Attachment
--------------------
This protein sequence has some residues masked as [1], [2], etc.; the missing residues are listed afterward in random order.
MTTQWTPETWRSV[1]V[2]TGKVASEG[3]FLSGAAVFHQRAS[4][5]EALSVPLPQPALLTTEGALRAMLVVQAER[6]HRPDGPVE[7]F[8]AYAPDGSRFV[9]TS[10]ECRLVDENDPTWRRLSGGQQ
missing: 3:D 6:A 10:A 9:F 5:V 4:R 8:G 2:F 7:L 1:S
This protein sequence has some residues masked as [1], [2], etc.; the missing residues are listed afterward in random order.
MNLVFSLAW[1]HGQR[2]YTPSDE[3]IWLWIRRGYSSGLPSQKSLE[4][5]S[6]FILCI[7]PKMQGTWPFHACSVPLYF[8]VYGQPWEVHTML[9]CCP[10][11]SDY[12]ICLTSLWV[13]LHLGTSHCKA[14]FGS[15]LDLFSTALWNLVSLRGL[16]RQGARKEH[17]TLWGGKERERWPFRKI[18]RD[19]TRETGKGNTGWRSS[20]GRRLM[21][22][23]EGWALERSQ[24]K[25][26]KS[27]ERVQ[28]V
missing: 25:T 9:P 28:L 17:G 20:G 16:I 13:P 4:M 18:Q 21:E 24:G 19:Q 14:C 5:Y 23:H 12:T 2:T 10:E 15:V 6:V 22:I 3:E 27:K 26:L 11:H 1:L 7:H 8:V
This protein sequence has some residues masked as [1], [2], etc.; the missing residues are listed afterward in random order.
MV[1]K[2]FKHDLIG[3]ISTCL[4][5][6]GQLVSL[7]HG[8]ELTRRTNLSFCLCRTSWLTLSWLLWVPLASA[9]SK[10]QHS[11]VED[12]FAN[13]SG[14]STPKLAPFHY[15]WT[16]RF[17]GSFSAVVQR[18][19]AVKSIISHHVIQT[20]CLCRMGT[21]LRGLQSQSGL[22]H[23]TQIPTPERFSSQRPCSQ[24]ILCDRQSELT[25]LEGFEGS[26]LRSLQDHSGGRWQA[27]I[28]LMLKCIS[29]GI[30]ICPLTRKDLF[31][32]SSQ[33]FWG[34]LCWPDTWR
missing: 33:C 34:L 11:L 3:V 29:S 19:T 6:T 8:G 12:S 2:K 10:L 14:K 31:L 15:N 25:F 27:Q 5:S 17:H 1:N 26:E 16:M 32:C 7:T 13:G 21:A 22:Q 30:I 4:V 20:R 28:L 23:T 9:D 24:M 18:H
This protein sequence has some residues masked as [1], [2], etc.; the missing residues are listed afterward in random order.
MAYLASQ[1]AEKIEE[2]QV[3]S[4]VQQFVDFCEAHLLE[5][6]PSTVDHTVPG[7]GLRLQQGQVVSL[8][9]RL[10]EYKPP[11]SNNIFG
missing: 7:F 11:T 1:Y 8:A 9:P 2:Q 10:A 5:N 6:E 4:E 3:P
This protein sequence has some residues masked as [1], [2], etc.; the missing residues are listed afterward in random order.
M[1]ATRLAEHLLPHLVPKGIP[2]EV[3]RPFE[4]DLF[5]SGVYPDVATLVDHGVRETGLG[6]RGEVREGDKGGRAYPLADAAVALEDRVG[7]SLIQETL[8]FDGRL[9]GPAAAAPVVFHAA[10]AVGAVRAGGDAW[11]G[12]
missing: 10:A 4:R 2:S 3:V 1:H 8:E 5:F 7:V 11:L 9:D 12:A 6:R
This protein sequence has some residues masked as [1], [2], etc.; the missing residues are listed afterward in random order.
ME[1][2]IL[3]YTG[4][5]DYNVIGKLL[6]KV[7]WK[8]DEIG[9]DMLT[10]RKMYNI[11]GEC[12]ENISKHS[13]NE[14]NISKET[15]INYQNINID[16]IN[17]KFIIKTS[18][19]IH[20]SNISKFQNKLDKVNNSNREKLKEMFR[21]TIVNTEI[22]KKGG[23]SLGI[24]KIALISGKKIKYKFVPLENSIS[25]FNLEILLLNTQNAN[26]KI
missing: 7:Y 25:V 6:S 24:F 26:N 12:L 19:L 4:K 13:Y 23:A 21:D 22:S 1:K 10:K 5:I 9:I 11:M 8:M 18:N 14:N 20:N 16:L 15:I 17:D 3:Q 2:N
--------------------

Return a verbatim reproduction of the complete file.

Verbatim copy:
This protein sequence has some residues masked as [1], [2], etc.; the missing residues are listed afterward in random order.
MTTQWTPETWRSV[1]V[2]TGKVASEG[3]FLSGAAVFHQRAS[4][5]EALSVPLPQPALLTTEGALRAMLVVQAER[6]HRPDGPVE[7]F[8]AYAPDGSRFV[9]TS[10]ECRLVDENDPTWRRLSGGQQ
missing: 3:D 6:A 10:A 9:F 5:V 4:R 8:G 2:F 7:L 1:S
This protein sequence has some residues masked as [1], [2], etc.; the missing residues are listed afterward in random order.
MNLVFSLAW[1]HGQR[2]YTPSDE[3]IWLWIRRGYSSGLPSQKSLE[4][5]S[6]FILCI[7]PKMQGTWPFHACSVPLYF[8]VYGQPWEVHTML[9]CCP[10][11]SDY[12]ICLTSLWV[13]LHLGTSHCKA[14]FGS[15]LDLFSTALWNLVSLRGL[16]RQGARKEH[17]TLWGGKERERWPFRKI[18]RD[19]TRETGKGNTGWRSS[20]GRRLM[21][22][23]EGWALERSQ[24]K[25][26]KS[27]ERVQ[28]V
missing: 25:T 9:P 28:L 17:G 20:G 16:I 13:P 4:M 18:Q 21:E 24:G 19:Q 14:C 5:Y 23:H 12:T 2:T 10:E 15:V 6:V 22:I 3:E 27:K 26:L 11:H 1:L 7:H 8:V
This protein sequence has some residues masked as [1], [2], etc.; the missing residues are listed afterward in random order.
MV[1]K[2]FKHDLIG[3]ISTCL[4][5][6]GQLVSL[7]HG[8]ELTRRTNLSFCLCRTSWLTLSWLLWVPLASA[9]SK[10]QHS[11]VED[12]FAN[13]SG[14]STPKLAPFHY[15]WT[16]RF[17]GSFSAVVQR[18][19]AVKSIISHHVIQT[20]CLCRMGT[21]LRGLQSQSGL[22]H[23]TQIPTPERFSSQRPCSQ[24]ILCDRQSELT[25]LEGFEGS[26]LRSLQDHSGGRWQA[27]I[28]LMLKCIS[29]GI[30]ICPLTRKDLF[31][32]SSQ[33]FWG[34]LCWPDTWR
missing: 33:C 34:L 11:L 3:V 29:S 19:T 6:T 8:G 12:S 2:K 10:L 14:K 31:L 15:N 25:F 27:Q 5:S 17:H 1:N 26:E 16:M 32:C 7:T 13:G 21:A 22:Q 30:I 4:V 20:R 28:L 23:T 9:D 24:M 18:H
This protein sequence has some residues masked as [1], [2], etc.; the missing residues are listed afterward in random order.
MAYLASQ[1]AEKIEE[2]QV[3]S[4]VQQFVDFCEAHLLE[5][6]PSTVDHTVPG[7]GLRLQQGQVVSL[8][9]RL[10]EYKPP[11]SNNIFG
missing: 7:F 11:T 1:Y 8:A 9:P 2:Q 10:A 5:N 6:E 4:E 3:P
This protein sequence has some residues masked as [1], [2], etc.; the missing residues are listed afterward in random order.
M[1]ATRLAEHLLPHLVPKGIP[2]EV[3]RPFE[4]DLF[5]SGVYPDVATLVDHGVRETGLG[6]RGEVREGDKGGRAYPLADAAVALEDRVG[7]SLIQETL[8]FDGRL[9]GPAAAAPVVFHAA[10]AVGAVRAGGDAW[11]G[12]
missing: 10:A 4:R 2:S 3:V 1:H 8:E 5:F 7:V 11:L 9:D 12:A 6:R
This protein sequence has some residues masked as [1], [2], etc.; the missing residues are listed afterward in random order.
ME[1][2]IL[3]YTG[4][5]DYNVIGKLL[6]KV[7]WK[8]DEIG[9]DMLT[10]RKMYNI[11]GEC[12]ENISKHS[13]NE[14]NISKET[15]INYQNINID[16]IN[17]KFIIKTS[18][19]IH[20]SNISKFQNKLDKVNNSNREKLKEMFR[21]TIVNTEI[22]KKGG[23]SLGI[24]KIALISGKKIKYKFVPLENSIS[25]FNLEILLLNTQNAN[26]KI
missing: 7:Y 25:V 6:S 24:F 26:N 12:L 19:L 4:K 13:Y 23:A 21:D 22:S 1:K 10:K 5:I 9:I 11:M 8:M 18:N 14:N 20:N 16:L 15:I 17:D 3:Q 2:N